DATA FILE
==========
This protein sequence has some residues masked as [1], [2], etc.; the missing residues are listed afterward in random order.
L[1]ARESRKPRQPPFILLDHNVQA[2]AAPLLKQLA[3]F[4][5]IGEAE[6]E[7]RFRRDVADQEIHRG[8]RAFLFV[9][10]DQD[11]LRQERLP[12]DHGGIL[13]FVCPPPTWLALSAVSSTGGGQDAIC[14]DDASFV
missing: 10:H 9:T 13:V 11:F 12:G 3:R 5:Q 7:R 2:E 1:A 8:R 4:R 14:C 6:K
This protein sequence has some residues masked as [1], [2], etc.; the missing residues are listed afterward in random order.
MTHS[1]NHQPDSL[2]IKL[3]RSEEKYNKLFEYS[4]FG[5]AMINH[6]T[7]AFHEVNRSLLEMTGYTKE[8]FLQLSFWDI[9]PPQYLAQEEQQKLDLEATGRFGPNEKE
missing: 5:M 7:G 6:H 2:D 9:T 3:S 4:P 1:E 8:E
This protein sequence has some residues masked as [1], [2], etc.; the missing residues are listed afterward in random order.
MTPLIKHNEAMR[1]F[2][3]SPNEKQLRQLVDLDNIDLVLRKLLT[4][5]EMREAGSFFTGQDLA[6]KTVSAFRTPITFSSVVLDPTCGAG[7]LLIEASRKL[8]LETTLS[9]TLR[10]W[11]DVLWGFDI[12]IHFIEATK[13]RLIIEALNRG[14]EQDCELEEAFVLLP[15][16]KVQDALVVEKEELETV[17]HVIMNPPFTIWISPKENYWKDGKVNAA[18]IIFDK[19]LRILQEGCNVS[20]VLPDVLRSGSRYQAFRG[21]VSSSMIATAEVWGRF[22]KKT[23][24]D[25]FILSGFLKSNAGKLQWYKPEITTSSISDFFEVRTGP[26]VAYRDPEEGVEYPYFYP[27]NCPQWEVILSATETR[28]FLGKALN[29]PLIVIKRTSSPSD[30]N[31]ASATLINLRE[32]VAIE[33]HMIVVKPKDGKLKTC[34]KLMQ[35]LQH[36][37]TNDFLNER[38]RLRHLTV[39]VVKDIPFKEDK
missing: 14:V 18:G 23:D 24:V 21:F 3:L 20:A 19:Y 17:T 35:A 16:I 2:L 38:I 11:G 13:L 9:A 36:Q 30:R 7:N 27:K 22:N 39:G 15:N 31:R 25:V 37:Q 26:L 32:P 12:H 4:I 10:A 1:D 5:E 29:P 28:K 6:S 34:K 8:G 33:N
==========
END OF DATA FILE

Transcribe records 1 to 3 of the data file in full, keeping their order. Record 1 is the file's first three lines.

This protein sequence has some residues masked as [1], [2], etc.; the missing residues are listed afterward in random order.
L[1]ARESRKPRQPPFILLDHNVQA[2]AAPLLKQLA[3]F[4][5]IGEAE[6]E[7]RFRRDVADQEIHRG[8]RAFLFV[9][10]DQD[11]LRQERLP[12]DHGGIL[13]FVCPPPTWLALSAVSSTGGGQDAIC[14]DDASFV
missing: 10:H 9:T 13:V 11:F 12:G 3:R 5:Q 7:R 2:E 1:A 8:R 4:R 14:C 6:K
This protein sequence has some residues masked as [1], [2], etc.; the missing residues are listed afterward in random order.
MTHS[1]NHQPDSL[2]IKL[3]RSEEKYNKLFEYS[4]FG[5]AMINH[6]T[7]AFHEVNRSLLEMTGYTKE[8]FLQLSFWDI[9]PPQYLAQEEQQKLDLEATGRFGPNEKE
missing: 5:M 7:G 6:H 2:D 9:T 3:S 4:P 1:E 8:E
This protein sequence has some residues masked as [1], [2], etc.; the missing residues are listed afterward in random order.
MTPLIKHNEAMR[1]F[2][3]SPNEKQLRQLVDLDNIDLVLRKLLT[4][5]EMREAGSFFTGQDLA[6]KTVSAFRTPITFSSVVLDPTCGAG[7]LLIEASRKL[8]LETTLS[9]TLR[10]W[11]DVLWGFDI[12]IHFIEATK[13]RLIIEALNRG[14]EQDCELEEAFVLLP[15][16]KVQDALVVEKEELETV[17]HVIMNPPFTIWISPKENYWKDGKVNAA[18]IIFDK[19]LRILQEGCNVS[20]VLPDVLRSGSRYQAFRG[21]VSSSMIATAEVWGRF[22]KKT[23][24]D[25]FILSGFLKSNAGKLQWYKPEITTSSISDFFEVRTGP[26]VAYRDPEEGVEYPYFYP[27]NCPQWEVILSATETR[28]FLGKALN[29]PLIVIKRTSSPSD[30]N[31]ASATLINLRE[32]VAIE[33]HMIVVKPKDGKLKTC[34]KLMQ[35]LQH[36][37]TNDFLNER[38]RLRHLTV[39]VVKDIPFKEDK
missing: 14:V 18:G 23:D 24:V 21:F 3:L 20:A 19:Y 17:T 35:A 16:I 2:L 38:I 11:G 13:L 9:A 36:Q 30:R 7:N 27:K 22:N 39:G 15:N 31:R 25:V 37:Q 26:L 32:P 12:H 4:I 10:A 1:D 5:E 29:P 28:K 6:S 34:K 8:G 33:N